116 Results for

link-shortening

Article

Use URL Uncover to check if a shortened link is safe

The Web is a scary place where shortened links can take you to the darkest corner of the Internet.

By August 13, 2013

Article

Dropcam's new $199 Pro model aims to be the smart home hub

You and I might see flashy new Web-cam hardware, but the maker sees the centerpiece of the connected smart home.

By October 10, 2013

Article

HTC at a loss: Where does it go from here?

Its moment as rising star came and went like that. Now its first loss in a decade adds urgency to HTC's quest to find its way again in a world dominated by Apple and Samsung.

By October 4, 2013

Article

Fix 'Connection to Twitter failed' when tweeting from OS X

Receiving an error message when attempting to tweet a URL using OS X's built-in Twitter integration? Here's how to fix it.

By March 21, 2013

Article

Twitter launches automatic link shortening

This report misrepresented how the character count functions with the new URL shortener.

By June 7, 2011

Article

Twitter launches automatic link shortening

New service will automatically abbreviate URLS of any length to 19 characters when users compose tweets in the Tweet box.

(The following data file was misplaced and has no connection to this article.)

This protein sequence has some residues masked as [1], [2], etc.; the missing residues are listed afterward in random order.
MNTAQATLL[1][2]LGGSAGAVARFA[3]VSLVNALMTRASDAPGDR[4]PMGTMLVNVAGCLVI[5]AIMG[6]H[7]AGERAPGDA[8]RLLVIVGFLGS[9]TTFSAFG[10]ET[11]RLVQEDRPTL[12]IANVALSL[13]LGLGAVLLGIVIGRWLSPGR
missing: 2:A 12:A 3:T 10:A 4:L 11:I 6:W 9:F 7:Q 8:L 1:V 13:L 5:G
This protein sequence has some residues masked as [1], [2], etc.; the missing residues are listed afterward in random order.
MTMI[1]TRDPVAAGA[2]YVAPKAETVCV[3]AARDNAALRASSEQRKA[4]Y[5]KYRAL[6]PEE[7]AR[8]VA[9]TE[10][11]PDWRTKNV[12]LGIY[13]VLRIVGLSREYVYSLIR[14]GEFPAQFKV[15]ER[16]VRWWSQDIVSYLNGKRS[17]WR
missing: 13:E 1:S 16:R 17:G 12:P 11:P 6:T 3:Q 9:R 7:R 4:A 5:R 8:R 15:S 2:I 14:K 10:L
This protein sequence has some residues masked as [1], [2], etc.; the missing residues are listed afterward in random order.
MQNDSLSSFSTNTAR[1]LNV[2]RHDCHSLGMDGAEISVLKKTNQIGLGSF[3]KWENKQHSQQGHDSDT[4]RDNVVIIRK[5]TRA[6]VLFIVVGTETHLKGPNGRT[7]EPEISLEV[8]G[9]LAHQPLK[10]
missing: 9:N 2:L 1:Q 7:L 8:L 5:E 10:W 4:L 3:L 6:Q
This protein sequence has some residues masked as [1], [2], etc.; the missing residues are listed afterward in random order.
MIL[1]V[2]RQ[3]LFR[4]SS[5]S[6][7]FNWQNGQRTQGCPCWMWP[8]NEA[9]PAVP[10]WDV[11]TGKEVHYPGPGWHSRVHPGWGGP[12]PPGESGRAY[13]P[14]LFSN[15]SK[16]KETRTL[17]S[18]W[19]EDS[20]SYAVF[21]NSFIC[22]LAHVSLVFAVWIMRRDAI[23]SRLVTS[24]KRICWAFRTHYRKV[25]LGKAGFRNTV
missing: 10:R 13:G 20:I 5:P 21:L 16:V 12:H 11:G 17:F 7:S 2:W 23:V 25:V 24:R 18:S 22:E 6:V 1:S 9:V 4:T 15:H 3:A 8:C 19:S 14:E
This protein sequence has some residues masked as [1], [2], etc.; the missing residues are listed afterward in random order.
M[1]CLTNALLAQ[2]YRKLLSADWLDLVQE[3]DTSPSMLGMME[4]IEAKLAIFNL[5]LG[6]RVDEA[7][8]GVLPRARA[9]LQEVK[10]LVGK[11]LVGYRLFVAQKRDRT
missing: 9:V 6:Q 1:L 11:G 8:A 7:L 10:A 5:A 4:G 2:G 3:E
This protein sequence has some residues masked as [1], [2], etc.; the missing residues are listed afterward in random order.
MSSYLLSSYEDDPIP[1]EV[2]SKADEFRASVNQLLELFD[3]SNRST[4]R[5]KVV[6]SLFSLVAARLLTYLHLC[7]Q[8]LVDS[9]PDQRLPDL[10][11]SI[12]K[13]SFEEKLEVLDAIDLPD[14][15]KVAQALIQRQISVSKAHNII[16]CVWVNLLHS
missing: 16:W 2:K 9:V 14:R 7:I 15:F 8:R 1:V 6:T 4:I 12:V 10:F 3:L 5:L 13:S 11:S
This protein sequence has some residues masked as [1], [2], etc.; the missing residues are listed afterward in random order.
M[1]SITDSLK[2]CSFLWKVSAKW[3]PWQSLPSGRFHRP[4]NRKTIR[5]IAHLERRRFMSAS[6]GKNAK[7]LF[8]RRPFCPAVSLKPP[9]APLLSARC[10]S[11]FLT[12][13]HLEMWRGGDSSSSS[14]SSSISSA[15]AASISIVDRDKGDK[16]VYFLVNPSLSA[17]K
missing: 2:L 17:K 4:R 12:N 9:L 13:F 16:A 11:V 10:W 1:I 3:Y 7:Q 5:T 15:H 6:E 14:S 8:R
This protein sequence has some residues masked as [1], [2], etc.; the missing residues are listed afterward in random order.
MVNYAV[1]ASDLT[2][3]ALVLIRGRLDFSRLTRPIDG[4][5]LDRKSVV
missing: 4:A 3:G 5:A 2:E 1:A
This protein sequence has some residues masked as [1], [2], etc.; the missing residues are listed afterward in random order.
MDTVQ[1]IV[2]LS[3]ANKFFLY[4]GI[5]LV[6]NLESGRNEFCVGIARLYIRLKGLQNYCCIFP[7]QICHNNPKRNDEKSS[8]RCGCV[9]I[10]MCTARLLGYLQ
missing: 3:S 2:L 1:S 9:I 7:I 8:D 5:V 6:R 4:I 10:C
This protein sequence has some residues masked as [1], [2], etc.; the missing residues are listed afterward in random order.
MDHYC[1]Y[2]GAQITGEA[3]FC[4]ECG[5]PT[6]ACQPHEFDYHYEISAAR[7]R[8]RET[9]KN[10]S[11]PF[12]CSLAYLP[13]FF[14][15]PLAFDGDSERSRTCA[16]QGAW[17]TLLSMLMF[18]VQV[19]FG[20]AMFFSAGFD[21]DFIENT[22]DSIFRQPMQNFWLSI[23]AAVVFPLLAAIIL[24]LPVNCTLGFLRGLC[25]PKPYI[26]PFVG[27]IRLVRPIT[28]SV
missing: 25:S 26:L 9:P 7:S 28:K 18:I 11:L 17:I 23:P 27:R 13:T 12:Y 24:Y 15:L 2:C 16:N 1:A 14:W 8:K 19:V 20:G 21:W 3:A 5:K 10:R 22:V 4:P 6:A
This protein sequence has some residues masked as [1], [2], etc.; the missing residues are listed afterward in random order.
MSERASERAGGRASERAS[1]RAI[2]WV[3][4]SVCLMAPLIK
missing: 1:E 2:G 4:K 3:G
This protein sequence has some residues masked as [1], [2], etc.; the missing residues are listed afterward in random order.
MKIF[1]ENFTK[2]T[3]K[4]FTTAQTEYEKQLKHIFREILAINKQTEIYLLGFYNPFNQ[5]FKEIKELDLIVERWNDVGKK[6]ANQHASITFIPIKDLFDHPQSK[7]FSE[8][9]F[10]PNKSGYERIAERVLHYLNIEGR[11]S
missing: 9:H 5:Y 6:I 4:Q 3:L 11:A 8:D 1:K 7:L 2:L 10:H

By June 7, 2011

Article

This Day in Tech: Twitter adds link shortening; iOS 5 beta jailbroken in a day

Too busy to keep up with the tech news? Here are some of the more interesting stories from CNET for Tuesday, June 7.

By June 7, 2011

Article

5 safe places to put your smartphone while driving

Distraction-free driving with a high-tech phone sometimes boils down to choosing the right low-tech mounting system. We round up your options.

By January 25, 2013

Article

Tweeting gets harder: Chalk up two more lost characters

Twitter is making changes that will extend URL link wrappers by two characters, meaning that the 140-character limit will get a bit tighter.

By December 6, 2012

Article

Twitter outage caused by human error, domain briefly yanked

CNET has learned a Twitter outage that left millions of users fuming when they couldn't click on links came from an unlikely source: a "phishing complaint" sent to an Australian firm.

By October 8, 2012